Can a workplace elicit creativity?
Mathew Welsh not only believes so, he depends on it to contribute to his company’s success.
His firm, Journeyman Film Company, in Halifax, Nova Scotia, creates visual communications “to build prosperity and understanding through the art of storytelling,” as he describes it.
After eight years in business, the last four working in a heritage house, Journeyman needed a change. Offices once considered “funky” had grown stale and inefficient; a visiting interior designer told Welsh, “this is not the right space for you.” The turning point came when a potential new hire turned down a job at the company because she thought the workplace was unprofessional.
“We were in a rut. We needed a place to not only do great work, but to challenge conventional thinking, to change the way our clients approach video communication. We needed a space that invites people to think differently.”
Welsh did his homework. He consulted the staff, read extensively, interviewed colleagues about their workplaces, and worked with a local architect and builder. Convinced of the need for the workplace to contribute to his business success, he purchased a small commercial building in Dartmouth, across the harbor from Halifax, and built a workplace to fuel the creativity of his organization.
The space design of the new office springs from Journeyman’s purpose as creative content originators. They need different kinds of spaces for various types of work: editing video, project work sessions, client meetings, writing, planning –a diverse confection of work processes from individual to collaborative.
Then there’s eating. Journeyman’s early videos were edited in Welsh’s home kitchen. Even today, editing and other post production work are lengthy processes that benefit from occasional respite and refreshment. Food and drink are definitely a sign of welcome, of course. So Welsh had the kitchen placed at the entrance to the company’s new workplace.
It’s an unexpected surprise for many visitors, but that’s how Journeyman operates. “Random, spontaneous conversations are part of the creative process. And since we don’t have assigned workspaces, we move around. It invites people to shift and change their energy, their perspective, even their posture. That’s all important to being creative.”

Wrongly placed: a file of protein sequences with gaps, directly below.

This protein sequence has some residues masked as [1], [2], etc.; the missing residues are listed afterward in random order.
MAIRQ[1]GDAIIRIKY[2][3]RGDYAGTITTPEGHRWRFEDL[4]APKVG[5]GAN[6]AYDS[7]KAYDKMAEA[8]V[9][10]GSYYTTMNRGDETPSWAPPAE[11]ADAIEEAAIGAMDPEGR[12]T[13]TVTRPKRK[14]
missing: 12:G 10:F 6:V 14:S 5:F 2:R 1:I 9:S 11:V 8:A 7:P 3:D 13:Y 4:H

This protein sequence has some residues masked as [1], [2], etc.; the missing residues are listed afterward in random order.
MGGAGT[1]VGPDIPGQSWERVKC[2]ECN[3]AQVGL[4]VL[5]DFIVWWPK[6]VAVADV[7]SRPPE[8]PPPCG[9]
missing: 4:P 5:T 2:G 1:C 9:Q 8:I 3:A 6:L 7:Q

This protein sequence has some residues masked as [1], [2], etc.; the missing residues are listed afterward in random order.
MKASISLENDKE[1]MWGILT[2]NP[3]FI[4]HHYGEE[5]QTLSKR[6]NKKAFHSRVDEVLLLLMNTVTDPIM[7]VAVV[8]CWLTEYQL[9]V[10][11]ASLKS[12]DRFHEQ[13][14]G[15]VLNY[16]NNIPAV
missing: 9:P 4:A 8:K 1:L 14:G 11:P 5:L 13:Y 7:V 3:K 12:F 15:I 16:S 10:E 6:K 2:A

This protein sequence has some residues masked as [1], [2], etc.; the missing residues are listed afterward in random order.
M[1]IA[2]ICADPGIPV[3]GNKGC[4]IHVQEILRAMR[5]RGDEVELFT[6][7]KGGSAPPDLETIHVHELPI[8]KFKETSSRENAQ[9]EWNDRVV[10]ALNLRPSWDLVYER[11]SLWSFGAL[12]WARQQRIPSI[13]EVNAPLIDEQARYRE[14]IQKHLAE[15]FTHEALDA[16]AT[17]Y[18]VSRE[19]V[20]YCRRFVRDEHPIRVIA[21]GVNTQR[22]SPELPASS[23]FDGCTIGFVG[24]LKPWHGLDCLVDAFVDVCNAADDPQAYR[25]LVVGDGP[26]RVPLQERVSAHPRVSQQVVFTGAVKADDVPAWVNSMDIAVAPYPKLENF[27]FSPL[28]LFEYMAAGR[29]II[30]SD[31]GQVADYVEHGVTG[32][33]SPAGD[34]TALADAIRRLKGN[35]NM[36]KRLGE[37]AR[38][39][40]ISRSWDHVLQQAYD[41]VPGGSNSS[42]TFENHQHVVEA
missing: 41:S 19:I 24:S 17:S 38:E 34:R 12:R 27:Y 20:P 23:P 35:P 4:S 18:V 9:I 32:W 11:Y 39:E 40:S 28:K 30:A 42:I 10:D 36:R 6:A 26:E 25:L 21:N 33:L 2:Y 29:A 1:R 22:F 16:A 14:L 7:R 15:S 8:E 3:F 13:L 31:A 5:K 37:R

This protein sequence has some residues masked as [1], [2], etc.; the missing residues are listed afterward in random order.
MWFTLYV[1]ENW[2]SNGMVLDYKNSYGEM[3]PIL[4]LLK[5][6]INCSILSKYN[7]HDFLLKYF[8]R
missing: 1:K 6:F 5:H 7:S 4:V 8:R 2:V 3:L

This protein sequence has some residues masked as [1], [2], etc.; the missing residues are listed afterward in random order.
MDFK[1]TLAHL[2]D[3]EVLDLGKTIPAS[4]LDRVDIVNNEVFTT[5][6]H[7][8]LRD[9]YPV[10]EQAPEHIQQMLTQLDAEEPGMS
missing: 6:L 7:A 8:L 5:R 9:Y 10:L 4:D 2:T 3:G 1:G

Work occurs everywhere in this office of just 2,800 sq. ft. Individual workspaces are unassigned and open to all. Height adjustable worksurfaces not only assure a good fit for different people, but also encourage changes in posture and perspective. Even the collaborative buoy stools are height adjustable and light enough to move to any workspace. “We have to go beyond the assumptions we perceive in any situation, whether it’s a creative brief, the subject matter, or an industry. To get past assumptions takes a lot of work. We have to challenge ourselves, challenge each other. If you shift physically during the day, it helps foster the process.”
Space that plays different roles
The central open workplace connects with a phone room, breakout space, a living room-style lounge area. Low key, relatively quiet collaborative work happens in the open work area. Solo focused work, or teamwork that’s loud and freewheeling, takes place in the enclosed spaces. The open area also doubles as an all-hands meeting space. “Every space,” says Welsh, “has a slightly different character to it.”
This workplace embodies the company: a team of spaces that play different roles for a team of professionals who shift continually from one project and process to the next. “As you move through different parts of the space, the energy changes, and that’s just like what happens in a good story, and in a good edit,” says Welsh.
“The work we do is creating content, and good content has variety. It changes the energy, it takes you on a journey. So our workplace not only echoes our work, it supports and inspires our work.”
“Our workplace not only echoes our work, it supports and inspires our work.”Magnet, AmbassadorStoryteller
Welsh says the workplace helps strengthen the creative culture at Journeyman. “Exploring ideas, changing energy, being mindful —these are all concepts in our conversations, and our space has allowed a different way of talking about these things.”
This workplace has had an equally powerful impact in the market. “It’s become a talent magnet for us, an ambassador for us, and it tells our story. Everyone’s very impressed when they come in. The space speaks well of our brand, our values, how we do things.
“People who work with us, whether it’s employees, contractors or clients, know that when they come to Journeyman, it’s a place that’s warm and inviting, focused, real, authentic. It’s a place to get creative work done.”
Architecture and Design: Abbott Brown Architects
Builder: Bruno Builders Inc.
Dealership: Atlantic Business Interiors